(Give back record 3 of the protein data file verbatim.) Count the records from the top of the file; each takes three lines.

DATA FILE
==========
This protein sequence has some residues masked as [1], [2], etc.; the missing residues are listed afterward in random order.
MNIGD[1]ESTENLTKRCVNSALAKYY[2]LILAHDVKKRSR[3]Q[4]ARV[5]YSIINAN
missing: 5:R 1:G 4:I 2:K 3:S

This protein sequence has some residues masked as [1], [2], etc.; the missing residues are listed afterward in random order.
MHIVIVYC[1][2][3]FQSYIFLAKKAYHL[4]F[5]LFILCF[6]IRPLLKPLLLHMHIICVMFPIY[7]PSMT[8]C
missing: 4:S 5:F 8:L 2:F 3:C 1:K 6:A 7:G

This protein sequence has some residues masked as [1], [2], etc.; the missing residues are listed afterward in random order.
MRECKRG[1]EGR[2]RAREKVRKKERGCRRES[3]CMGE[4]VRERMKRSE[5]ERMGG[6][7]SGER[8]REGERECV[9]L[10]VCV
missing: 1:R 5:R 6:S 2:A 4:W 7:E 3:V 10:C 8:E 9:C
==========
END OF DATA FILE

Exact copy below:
This protein sequence has some residues masked as [1], [2], etc.; the missing residues are listed afterward in random order.
MRECKRG[1]EGR[2]RAREKVRKKERGCRRES[3]CMGE[4]VRERMKRSE[5]ERMGG[6][7]SGER[8]REGERECV[9]L[10]VCV
missing: 1:R 5:R 6:S 2:A 4:W 7:E 3:V 10:C 8:E 9:C